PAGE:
Harry Reser Ukulele Method

Basic self instruction for ukulele - learn by playing and singing 31 popular songs, most used chords, with sheet music, lyrics and ukulele(diagrams), with pdf for printing.

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(A)  Keep the left arm close to the side of your body. (See photos on page 3.)
(B)  Rest the neck of the Uke in the crotch formed by the thumb and first finger of the
left hand.
(C)  Most of the time the neck rests on the base of the third joint of the first finger and
against the first joint of the thumb,
(D)  In order to have better contact points from which to exert greater pressure (when
needed for some of the tricky chords) it will be found necessary to have the fleshy
part of the thumb on the bottom of the fingerboard.
(E)  The fingers must press the strings down almost at right angles to the fingerboard in
order not to touch any of the adjacent strings and thereby cause a "buzzy" tone.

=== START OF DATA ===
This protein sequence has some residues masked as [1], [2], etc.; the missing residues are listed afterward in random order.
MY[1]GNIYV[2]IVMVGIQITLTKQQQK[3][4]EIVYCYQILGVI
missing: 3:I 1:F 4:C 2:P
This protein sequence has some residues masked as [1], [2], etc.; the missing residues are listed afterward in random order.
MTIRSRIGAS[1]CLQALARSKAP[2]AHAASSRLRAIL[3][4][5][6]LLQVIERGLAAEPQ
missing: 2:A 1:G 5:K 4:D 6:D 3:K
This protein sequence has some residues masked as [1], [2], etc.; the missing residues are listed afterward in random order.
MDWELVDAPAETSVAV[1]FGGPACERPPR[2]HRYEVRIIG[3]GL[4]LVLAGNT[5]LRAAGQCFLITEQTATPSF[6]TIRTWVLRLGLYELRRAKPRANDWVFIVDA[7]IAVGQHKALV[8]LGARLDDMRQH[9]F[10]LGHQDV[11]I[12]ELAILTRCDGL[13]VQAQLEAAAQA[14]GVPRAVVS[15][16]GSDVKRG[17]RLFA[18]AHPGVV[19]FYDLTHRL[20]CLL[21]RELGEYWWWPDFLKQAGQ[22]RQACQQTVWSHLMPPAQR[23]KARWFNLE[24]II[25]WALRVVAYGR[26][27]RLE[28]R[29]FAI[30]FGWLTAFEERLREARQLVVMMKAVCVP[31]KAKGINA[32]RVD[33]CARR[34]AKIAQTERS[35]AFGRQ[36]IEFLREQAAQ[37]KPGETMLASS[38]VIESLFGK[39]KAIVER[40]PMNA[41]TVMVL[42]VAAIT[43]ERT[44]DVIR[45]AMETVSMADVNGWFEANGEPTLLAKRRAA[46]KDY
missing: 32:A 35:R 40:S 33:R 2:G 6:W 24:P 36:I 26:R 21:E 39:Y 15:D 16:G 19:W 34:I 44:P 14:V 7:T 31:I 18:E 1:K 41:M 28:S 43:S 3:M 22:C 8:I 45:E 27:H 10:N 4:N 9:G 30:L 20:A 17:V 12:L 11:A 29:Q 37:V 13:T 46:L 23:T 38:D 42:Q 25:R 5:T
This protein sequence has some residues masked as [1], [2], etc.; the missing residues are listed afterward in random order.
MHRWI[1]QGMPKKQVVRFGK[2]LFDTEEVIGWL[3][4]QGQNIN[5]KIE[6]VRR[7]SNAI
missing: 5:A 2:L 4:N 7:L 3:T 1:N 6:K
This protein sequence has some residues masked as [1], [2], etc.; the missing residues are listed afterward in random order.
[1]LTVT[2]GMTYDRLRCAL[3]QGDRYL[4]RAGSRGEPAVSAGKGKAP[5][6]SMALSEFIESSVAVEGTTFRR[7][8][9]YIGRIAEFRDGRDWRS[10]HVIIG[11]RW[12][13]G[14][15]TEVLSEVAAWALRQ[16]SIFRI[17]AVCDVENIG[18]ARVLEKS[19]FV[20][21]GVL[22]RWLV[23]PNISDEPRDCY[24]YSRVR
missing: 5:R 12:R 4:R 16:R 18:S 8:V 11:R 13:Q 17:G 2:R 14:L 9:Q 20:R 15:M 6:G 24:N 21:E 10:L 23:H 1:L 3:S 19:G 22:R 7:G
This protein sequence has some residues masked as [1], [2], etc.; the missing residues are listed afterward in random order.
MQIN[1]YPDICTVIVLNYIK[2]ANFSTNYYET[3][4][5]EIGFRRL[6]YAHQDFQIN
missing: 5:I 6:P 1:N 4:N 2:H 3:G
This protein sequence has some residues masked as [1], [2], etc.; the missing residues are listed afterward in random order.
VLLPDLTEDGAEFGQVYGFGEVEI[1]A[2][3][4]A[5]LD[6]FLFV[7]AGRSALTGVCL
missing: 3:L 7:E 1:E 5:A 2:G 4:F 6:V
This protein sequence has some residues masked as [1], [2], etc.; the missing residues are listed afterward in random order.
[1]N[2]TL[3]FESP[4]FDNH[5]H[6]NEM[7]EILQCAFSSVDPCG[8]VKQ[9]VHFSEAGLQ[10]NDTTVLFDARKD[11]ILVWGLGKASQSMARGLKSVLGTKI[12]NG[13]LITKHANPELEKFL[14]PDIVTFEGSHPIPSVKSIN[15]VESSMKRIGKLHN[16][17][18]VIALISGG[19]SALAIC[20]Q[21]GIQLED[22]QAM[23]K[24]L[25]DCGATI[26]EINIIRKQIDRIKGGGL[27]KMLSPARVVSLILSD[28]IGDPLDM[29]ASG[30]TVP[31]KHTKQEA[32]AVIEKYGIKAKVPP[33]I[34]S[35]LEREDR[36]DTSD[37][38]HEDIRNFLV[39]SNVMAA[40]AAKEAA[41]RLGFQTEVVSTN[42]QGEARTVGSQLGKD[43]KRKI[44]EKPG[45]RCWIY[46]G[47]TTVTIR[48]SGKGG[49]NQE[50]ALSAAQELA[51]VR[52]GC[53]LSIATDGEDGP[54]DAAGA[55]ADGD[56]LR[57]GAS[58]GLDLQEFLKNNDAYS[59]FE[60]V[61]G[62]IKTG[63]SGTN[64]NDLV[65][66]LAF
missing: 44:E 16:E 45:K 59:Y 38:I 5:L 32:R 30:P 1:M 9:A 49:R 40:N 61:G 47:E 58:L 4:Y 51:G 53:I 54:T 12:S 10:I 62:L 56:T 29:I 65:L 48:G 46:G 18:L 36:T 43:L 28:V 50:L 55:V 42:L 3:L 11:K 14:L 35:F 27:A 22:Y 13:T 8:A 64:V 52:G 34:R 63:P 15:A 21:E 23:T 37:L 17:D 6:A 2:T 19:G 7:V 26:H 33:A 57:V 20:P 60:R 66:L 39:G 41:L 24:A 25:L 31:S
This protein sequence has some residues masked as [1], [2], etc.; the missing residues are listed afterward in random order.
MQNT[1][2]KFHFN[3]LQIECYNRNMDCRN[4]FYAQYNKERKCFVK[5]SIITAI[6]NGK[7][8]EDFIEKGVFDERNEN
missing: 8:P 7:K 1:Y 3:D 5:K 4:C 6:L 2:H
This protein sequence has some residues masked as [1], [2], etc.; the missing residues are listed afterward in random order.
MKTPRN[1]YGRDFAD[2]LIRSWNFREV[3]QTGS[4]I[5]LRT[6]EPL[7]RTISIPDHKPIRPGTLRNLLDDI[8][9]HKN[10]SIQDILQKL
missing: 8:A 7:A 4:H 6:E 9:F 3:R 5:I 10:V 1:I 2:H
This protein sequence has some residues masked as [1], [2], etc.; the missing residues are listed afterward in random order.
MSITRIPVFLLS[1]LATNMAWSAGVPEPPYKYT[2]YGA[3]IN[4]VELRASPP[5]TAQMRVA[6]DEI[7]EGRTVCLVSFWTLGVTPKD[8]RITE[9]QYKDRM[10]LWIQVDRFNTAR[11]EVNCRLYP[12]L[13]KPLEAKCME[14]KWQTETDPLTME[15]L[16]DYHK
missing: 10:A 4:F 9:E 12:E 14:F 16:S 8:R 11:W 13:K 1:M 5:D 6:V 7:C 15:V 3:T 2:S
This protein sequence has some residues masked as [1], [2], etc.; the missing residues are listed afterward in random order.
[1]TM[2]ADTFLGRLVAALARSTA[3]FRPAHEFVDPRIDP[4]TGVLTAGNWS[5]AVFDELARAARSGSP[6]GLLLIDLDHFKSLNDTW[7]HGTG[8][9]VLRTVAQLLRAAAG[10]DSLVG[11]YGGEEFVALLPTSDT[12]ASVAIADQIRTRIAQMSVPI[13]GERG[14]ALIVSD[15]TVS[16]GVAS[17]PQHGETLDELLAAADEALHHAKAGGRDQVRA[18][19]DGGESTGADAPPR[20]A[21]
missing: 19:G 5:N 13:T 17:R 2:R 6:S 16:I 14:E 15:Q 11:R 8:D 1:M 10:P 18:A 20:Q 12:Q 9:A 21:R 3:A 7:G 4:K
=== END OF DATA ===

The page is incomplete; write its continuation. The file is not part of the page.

Believing that pictures tell a story better than paragraphs of explanation, examine
carefully the following poses:
1                                                   2                                                  3
Picture No. 1. This "wrong way" picture illustrates the need for keeping the fingers
arched when playing single tones. When two or more notes are to be pressed down on
adjacent strings by the same finger and on the same fret, it calls for a flattening of
that finger as shown and explained below under The Bar (Barre).
Picture No. 2. This illustrates the position of the neck resting in the left hand.
Picture No. 3. When "barred" chords are to be played, more pressure is needed. This
illustration shows the position of the thumb and fingers for such a chord.
A "bar" is made by the fingering of three
or four notes across the same fret. There are
many chords that call for the use of the bar
even though all of the notes so formed do not
sound. Here are a few examnles:
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E-Book - An Annotated Compendium of Old Time American Songs by James Alverson III